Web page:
The concept of ‘quantitative morphometry’ includes assessment of relative orientation and registry of adjacent myofibrils along the fibre length to determine angular deviations in 3D. This can be label-free obtained from single muscle fibres up to thick muscle sections using multiphoton Second Harmonic Generation (SHG) imaging to obtain structural myofibrillar lattice parameters of Cosine Angle Sum (CAS) and Vernier Density (VD) as a predictor of structure-related muscle weakness (Schneidereit et al., 2018). Thus, single fibre force detriments can be delineated from optical information originating from subcellular structures, like sarcomeric myosin-II (Both et al., 2004; Friedrich et al., 2010).

To address the hypothesis that controlled mechanical ventilation and neuromuscular blockade ‘per se’ may lead to an early disorder of the myofibrillar array preceding fibre atrophy as an ultrastructural correlate of the early blunting of specific force in VIDD, we applied SHG imaging and quantitative morphometry to single diaphragm fibres obtained from the rat ICU-model at the beginning and following five and 10 days of MV + NMBA. The rats undergoing the MV + NMBA treatment were healthy, i.e., there were no additional confounding pathologies induced, such as sepsis, during the course of the study. Therefore, our approach reflects a setting to study ultrastructural changes in VIDD.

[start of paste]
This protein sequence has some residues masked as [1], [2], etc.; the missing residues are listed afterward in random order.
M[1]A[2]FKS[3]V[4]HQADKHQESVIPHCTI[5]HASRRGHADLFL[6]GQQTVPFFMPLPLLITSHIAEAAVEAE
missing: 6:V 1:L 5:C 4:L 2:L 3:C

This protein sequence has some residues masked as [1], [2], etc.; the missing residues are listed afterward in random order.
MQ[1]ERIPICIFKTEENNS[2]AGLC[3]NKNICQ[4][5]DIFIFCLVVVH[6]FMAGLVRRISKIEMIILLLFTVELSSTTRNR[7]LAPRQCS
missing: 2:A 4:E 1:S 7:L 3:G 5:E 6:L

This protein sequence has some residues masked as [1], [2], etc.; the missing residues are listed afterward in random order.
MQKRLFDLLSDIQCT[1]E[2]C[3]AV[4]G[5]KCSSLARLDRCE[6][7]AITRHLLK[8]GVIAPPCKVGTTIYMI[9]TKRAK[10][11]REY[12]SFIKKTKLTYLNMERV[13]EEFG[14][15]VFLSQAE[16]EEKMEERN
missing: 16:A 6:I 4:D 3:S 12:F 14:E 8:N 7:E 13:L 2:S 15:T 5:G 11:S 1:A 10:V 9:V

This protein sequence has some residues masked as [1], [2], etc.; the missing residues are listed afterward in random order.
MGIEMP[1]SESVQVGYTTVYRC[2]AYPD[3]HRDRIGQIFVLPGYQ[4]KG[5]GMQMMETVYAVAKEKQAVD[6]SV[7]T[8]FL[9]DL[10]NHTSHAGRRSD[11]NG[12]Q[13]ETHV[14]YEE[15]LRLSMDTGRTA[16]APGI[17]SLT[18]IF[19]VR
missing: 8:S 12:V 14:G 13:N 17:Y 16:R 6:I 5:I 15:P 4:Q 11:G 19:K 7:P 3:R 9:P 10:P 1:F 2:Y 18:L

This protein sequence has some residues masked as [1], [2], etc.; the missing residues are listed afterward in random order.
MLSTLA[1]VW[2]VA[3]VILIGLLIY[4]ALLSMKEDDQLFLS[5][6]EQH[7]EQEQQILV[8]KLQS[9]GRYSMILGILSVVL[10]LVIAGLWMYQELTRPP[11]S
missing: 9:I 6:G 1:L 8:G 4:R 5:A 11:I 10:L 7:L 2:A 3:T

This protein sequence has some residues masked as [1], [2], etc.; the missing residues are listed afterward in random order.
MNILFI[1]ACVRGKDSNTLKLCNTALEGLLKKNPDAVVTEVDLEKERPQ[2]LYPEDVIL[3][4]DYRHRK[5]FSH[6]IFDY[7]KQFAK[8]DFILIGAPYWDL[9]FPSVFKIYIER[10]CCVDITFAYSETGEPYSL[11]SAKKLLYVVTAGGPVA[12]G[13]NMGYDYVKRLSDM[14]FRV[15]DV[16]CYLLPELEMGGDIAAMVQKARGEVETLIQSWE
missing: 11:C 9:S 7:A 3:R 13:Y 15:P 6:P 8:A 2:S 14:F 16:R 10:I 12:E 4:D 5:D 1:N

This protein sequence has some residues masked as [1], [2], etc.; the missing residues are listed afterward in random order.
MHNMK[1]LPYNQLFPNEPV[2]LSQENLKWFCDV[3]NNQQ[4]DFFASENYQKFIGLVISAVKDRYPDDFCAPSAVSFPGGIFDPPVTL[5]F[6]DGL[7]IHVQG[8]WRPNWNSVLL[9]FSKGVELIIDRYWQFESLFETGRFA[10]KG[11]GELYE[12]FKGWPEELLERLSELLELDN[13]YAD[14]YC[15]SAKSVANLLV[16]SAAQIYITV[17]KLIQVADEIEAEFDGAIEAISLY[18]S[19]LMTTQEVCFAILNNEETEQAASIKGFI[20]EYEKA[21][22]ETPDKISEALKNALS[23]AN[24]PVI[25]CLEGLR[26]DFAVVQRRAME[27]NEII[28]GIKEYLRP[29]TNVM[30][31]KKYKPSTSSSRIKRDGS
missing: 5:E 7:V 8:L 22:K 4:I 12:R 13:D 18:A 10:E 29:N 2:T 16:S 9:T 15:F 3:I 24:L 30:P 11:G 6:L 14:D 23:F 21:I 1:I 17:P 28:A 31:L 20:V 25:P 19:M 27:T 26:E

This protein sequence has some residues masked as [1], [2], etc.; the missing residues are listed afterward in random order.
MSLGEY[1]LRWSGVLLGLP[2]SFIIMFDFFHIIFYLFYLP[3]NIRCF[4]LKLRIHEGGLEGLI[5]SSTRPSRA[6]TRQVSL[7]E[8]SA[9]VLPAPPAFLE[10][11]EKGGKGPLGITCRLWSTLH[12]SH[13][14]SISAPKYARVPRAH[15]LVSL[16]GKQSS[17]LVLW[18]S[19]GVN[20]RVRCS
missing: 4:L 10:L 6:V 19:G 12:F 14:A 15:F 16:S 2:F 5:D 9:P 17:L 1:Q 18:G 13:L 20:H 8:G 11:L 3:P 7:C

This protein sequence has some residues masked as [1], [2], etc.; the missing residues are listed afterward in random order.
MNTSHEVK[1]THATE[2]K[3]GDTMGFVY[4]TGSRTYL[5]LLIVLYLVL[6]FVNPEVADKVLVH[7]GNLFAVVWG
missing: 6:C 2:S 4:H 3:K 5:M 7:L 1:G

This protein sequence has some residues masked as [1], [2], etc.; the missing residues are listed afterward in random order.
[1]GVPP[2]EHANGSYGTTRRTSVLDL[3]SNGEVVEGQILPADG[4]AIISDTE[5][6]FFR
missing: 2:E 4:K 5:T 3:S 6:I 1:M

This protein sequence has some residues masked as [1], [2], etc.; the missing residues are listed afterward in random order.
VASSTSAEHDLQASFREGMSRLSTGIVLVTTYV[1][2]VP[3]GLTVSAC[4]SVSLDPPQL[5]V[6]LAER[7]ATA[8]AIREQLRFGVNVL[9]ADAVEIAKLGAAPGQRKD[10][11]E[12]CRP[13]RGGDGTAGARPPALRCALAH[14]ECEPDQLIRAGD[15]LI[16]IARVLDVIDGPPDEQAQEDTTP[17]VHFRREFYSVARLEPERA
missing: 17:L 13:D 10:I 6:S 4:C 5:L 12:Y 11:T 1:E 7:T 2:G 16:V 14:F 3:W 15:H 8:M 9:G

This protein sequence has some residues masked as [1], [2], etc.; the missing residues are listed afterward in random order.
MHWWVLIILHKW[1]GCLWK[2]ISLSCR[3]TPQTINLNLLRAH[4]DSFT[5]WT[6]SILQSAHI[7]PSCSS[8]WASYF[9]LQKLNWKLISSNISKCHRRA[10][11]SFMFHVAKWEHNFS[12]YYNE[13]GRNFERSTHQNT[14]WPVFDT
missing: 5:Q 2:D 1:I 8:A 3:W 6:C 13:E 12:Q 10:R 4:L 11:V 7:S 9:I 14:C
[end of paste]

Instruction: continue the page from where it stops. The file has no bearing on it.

In addition, we were also interested in whether myofibrillar lattice disarray induced during MV + NMBA could be targeted for prevention or amelioration of ultrastructural changes by pharmacological intervention during the ICU treatment. As diaphragm oxidative stress may be a major trigger for contractile protein pathology associated with reduced heat shock protein (HSP) activation (Ogilvie et al., 2016), the HSP72 chaperone co-inducer BGP-15 was chosen. Targeting HSP72, either by BGP-15 intervention (Ogilvie et al., 2016; Salah et al., 2016) or endurance exercise before MV (Smuder et al., 2012; Smuder et al., 2019) has been shown to restore force generating capacity of diaphragm muscle fibres and to ameliorate VIDD.